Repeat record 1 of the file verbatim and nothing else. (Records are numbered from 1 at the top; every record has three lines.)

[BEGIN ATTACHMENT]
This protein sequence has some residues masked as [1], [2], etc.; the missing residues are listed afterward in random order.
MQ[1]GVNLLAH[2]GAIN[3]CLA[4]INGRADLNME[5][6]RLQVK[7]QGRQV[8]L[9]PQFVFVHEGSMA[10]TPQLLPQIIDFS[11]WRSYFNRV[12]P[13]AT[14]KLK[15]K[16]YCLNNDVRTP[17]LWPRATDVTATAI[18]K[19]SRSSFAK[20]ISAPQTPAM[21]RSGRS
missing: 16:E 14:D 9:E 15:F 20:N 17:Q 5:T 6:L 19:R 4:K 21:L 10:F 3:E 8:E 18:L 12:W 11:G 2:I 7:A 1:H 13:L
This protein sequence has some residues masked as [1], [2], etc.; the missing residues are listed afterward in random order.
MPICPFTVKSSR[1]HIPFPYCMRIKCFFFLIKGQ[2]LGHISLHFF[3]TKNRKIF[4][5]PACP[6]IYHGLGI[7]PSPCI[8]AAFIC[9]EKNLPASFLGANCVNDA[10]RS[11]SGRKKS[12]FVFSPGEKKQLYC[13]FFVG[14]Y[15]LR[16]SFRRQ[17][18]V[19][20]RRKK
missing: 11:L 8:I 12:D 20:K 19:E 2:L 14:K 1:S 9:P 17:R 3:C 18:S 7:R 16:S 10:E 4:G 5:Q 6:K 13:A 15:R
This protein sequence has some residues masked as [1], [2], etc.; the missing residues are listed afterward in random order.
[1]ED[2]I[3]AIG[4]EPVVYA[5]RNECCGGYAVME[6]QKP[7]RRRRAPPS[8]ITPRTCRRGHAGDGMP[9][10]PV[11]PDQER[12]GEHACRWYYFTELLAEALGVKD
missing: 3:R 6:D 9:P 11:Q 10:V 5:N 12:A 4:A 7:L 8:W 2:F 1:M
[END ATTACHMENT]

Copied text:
This protein sequence has some residues masked as [1], [2], etc.; the missing residues are listed afterward in random order.
MQ[1]GVNLLAH[2]GAIN[3]CLA[4]INGRADLNME[5][6]RLQVK[7]QGRQV[8]L[9]PQFVFVHEGSMA[10]TPQLLPQIIDFS[11]WRSYFNRV[12]P[13]AT[14]KLK[15]K[16]YCLNNDVRTP[17]LWPRATDVTATAI[18]K[19]SRSSFAK[20]ISAPQTPAM[21]RSGRS
missing: 16:E 14:D 9:E 15:F 20:N 17:Q 5:T 6:L 19:R 4:K 21:L 10:F 3:E 8:E 18:L 12:W 11:G 2:I 7:A 1:H 13:L